It’s only been one year since the cowardly teens bombed the Boston Marathon. I remember my horror watching the news unfold. I lived in Boston three years ago and worked right off Boylston street. That street was my old stomping ground. I watched the hunt. I felt the fears of those who lived in that area.
I was so proud to see all the victory stories. Those great service men who brought milk to the families with kids. For all of the pain I felt, I felt pride in the people who made it better. I ended up going back to Boston a week after the attack. I saw the closed streets. I saw a man in a suit stand on the curb with tears running down his face. I had a very heavy heart for the people of Boston. Yet, I felt the spirit of the people I had met when I was there.
I am not one to dwell on the bad things that happen in life. I believe you need to learn from the experience. I also feel that there is inner strength to be discovered in difficult times. When I got off the airport I saw all the buses with the message Boston Strong across the banner. A stranger on the T asked me where I was the week before. I told him I was in Chicago getting ready to go coach a Girls on the Run meeting. I told him how challenging it was to explain such a thing to my daughter. He said he was lucky he didn’t know anyone injured , but it took him hours to get home out of the city. I was still in shock. How did this happen to a place I considered home? The outrage of my old stomping grounds being defiled. But yet, I was blessed enough to be on my way for a job interview in the city I had come to consider home.
When I lived in Boston I lived right on the marathon route between the 23rd and the 24th mile. The first year, I walked down to Beacon street to watch the Runners, I was unsure and it was a new environment. I had a 4 yr old in tow. I met my neighbor who lived above me. He was a russian emigre who had watched this race from the same spot for the past 28 years. He was so proud to be so close to this great American tradition. He and I and my daughter stood together with the hundreds of other folks and watched the wheelchairs, then the runners. I didn’t comprehend what 26+ miles really entailed. The commitment to training your body and your mind.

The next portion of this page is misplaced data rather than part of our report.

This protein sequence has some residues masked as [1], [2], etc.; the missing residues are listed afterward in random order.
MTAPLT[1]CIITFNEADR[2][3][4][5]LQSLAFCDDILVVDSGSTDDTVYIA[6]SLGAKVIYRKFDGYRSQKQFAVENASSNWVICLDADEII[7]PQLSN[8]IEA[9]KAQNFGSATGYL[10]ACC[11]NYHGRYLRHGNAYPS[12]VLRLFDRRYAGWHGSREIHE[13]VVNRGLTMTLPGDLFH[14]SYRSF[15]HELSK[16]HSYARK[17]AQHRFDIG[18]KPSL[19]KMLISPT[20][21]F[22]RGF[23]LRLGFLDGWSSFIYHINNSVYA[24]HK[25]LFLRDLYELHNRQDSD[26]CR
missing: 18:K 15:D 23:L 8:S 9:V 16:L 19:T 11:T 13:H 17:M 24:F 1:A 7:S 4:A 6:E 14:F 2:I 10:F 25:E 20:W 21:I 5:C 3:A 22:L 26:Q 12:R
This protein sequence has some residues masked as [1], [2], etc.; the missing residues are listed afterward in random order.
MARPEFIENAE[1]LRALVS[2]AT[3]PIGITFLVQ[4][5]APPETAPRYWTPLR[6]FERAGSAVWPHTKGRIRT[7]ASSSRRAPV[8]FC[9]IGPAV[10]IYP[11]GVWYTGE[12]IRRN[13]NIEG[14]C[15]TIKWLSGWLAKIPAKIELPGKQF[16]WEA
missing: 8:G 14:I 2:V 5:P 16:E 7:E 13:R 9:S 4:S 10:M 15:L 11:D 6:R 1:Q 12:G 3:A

I watched from the same spot over the next couple of years. I had the opportunity to see the situation from anothers perspective. This time I had a born and bred texan with me. I learned to set up chairs. Had a morning cocktail with the rest of the crowd. I think we had hot grilled cheese and gin and tonics. ( The texans idea of Miller lite did not seem to fit. ) Imagine a polite not too raucous tailgate party, that was the mood for the crowd at our mile marker spot. I was so proud to show this part of Boston to a Texan. I loved my corner. I loved the people. I could never imagine that something catastrophic could happen 3 miles down.
A mom in Em’s old class had the most amazing story about her husband and her child missing the bombing by a few minutes.
How does all of this apply to Black and Blue?
Black and Blue is one of my favorite beers. After the bombing I felt Black and Blue. I couldn’t wrap my head around how it all could have happened. When I went back the week after, my favorite bar was still closed from the blast. The Pour House on Boylston was and is my favorite bar. I would have one on one’s with my staff there. We would walk across the street from our store. I would buy a round for us and a side of chicken wings. The thai peanut were my favorite. The Pour House is a very colorful place. The dwellers there are either in business casual preppies or tattooed and pierced leather wearing folk. Loud music and a roll of paper towels on the table kind of place. I learned so much from every person I met there. For many of them it was their first Black and Blue. I raise my glass to them and to the citizens of Boston. The horrors of last year have left many Black and Blue , but the bruises and hurt will fade.
Black and Blue
1 Blue Moon.
Pour Blue moon into glass. A quick pour. You want a little bit of a head on this part of the beer. Take a spoon turn so rounded side it up pour Guinness slowly on top of spoon and over beer. A nice layer will occur.